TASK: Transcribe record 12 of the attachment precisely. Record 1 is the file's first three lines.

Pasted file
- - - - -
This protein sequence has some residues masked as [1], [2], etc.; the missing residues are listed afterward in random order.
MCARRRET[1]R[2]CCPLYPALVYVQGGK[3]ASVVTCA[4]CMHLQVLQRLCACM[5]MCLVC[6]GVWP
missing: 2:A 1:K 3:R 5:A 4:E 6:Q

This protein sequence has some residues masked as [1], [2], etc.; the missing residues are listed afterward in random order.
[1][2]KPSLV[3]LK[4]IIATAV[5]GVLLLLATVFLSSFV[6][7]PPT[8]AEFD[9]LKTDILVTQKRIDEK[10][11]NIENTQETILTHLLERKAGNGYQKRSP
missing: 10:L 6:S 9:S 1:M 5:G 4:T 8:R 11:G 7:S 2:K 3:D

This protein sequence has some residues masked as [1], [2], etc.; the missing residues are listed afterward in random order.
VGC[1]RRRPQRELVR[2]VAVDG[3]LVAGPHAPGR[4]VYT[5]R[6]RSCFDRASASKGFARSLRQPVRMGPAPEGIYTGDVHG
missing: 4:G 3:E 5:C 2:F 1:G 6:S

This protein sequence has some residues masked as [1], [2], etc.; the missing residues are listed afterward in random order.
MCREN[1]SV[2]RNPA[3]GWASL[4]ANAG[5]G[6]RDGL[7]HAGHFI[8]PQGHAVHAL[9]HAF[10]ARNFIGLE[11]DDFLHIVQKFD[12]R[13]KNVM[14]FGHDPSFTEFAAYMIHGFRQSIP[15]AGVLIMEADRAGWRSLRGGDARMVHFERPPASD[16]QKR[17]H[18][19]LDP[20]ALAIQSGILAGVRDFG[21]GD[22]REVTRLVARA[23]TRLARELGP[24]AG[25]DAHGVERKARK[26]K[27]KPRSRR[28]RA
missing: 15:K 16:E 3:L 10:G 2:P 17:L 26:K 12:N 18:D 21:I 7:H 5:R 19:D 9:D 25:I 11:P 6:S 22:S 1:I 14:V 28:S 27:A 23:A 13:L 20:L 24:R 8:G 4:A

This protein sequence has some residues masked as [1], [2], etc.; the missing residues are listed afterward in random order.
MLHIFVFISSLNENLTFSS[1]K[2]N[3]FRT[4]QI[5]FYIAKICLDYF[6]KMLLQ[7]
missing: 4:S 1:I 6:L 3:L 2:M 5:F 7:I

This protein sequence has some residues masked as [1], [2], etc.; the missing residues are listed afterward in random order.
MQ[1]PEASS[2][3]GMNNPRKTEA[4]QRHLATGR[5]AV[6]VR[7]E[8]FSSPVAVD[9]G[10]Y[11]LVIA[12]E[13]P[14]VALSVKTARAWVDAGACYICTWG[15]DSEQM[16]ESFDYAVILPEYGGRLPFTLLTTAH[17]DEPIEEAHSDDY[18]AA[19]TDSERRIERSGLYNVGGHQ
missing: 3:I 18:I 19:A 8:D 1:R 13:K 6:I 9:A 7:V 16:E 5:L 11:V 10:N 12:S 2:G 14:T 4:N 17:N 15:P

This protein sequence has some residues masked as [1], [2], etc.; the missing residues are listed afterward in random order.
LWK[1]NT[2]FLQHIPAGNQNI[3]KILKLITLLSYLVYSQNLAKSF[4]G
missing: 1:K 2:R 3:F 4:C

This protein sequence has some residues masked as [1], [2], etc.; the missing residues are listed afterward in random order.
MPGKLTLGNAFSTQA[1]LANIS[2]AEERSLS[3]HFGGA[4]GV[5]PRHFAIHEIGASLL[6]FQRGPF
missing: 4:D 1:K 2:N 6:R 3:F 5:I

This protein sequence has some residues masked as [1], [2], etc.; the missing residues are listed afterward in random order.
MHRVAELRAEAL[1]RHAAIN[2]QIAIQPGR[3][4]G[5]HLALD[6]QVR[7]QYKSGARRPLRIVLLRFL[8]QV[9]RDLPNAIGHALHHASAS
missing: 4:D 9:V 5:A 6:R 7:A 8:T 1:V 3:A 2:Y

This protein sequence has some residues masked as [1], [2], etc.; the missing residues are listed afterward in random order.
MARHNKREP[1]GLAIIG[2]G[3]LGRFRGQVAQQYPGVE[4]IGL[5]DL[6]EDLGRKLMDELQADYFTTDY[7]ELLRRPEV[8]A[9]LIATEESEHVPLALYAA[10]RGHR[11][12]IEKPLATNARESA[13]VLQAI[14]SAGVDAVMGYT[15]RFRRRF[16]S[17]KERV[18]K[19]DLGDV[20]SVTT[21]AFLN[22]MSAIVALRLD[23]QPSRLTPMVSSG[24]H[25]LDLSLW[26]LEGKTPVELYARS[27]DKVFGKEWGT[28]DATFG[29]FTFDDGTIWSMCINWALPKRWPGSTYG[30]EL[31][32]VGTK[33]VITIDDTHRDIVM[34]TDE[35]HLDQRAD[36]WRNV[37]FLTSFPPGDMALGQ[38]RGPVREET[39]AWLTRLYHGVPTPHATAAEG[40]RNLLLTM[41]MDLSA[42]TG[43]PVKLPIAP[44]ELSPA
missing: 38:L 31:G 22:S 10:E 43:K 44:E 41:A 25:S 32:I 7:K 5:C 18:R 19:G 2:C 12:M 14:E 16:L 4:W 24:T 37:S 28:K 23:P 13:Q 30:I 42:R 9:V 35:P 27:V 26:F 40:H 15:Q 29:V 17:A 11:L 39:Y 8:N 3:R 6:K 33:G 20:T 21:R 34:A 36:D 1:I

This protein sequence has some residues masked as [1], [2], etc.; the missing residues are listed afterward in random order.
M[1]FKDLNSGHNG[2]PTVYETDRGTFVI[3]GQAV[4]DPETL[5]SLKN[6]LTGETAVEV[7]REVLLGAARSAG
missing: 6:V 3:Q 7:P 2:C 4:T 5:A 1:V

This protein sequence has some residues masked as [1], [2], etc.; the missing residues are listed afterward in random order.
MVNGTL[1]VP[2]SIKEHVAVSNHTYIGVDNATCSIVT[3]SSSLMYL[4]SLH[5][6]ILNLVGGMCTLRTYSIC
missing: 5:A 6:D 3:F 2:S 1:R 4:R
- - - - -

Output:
This protein sequence has some residues masked as [1], [2], etc.; the missing residues are listed afterward in random order.
MVNGTL[1]VP[2]SIKEHVAVSNHTYIGVDNATCSIVT[3]SSSLMYL[4]SLH[5][6]ILNLVGGMCTLRTYSIC
missing: 5:A 6:D 3:F 2:S 1:R 4:R